It’s no secret that I spend a lot of time evaluating and auditing company websites and social media programs. More recently, much of my energy and effort has been focused on helping organizations improve their social media recruiting strategies. After analyzing the efforts of dozens upon dozens of companies big and small, there were several instances where companies did a lot of things right (which is positive and encouraging). Unfortunately, there were also a number of key areas where companies often miss out on important opportunities.
Posts By: Brandon Chesnutt
This month, one of Identity’s largest clients made a huge leap forward in regards to their social media program. With a few keystrokes, they granted their employees access to social media at work for the first time. Now, more than 13,000 of their team members can post on Facebook, browse Pinterest and comment on LinkedIn groups right from their work computers.
What are the social media strategies and tactics companies often overlook? Where do the opportunities exist for improving existing social media programs? How do I take my social media strategy to the next level?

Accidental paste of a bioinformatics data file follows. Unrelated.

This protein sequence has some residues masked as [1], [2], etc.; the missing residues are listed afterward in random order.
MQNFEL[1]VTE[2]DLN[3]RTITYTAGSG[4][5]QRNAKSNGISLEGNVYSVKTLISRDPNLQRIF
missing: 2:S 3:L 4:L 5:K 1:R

These were just a few of the questions addressed during Identity’s Supercharge Your Social Media workshop. Hosted at the Identity office, this event offered insight into the social media trends, opportunities and challenges our team is currently tracking and tackling on a daily basis.
This week, I had the great opportunity to sit down with the CEO of a well-known Michigan brand for a brief chat about social media, media relations and marketing. During the course of our conversation about social media and how it could move his company forward, he shared a thought regarding social media authenticity that stuck with me:
In the rush to not be left behind by the new digital wave, companies flocked to Facebook, Twitter, YouTube and other social networks to set up their accounts and “be there” for customers. While this was a great demonstration of the power of social media, and widespread adoption helps in developing stronger relationships, it did lead to several problems.
Amidst issues with unclear ownership of these new accounts and a lack of process for handling customer service matters, one additional concern still infers today: a lack of brand consistency on social media.
Late last year, we discussed tips on how to select the right trade shows for your company. It’s no secret that participating in these events can help create new contacts, strengthen existing relationships and aid in generating new levels of awareness for your products and services. We’ve also helped our clients maximize the value of participating in industry events by implementing programs specifically designed to leverage social media at trade shows.
However, the stars do not always align to the point where we can have a team member onsite at an event. Once the booth space is selected and the travel arrangements are made, budgets don’t always account for sending social media specialists. So, how do you make the most out of your efforts on social media if you do not have a social media team member on site?